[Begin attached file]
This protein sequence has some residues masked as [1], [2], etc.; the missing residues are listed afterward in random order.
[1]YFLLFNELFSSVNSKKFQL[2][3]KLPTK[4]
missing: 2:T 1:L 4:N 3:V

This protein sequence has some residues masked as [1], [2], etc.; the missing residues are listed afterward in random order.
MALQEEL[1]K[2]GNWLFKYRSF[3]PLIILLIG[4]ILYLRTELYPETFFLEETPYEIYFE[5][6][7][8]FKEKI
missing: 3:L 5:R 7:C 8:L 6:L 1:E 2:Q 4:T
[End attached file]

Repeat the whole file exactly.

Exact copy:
This protein sequence has some residues masked as [1], [2], etc.; the missing residues are listed afterward in random order.
[1]YFLLFNELFSSVNSKKFQL[2][3]KLPTK[4]
missing: 2:T 1:L 4:N 3:V

This protein sequence has some residues masked as [1], [2], etc.; the missing residues are listed afterward in random order.
MALQEEL[1]K[2]GNWLFKYRSF[3]PLIILLIG[4]ILYLRTELYPETFFLEETPYEIYFE[5][6][7][8]FKEKI
missing: 3:L 5:R 7:C 8:L 6:L 1:E 2:Q 4:T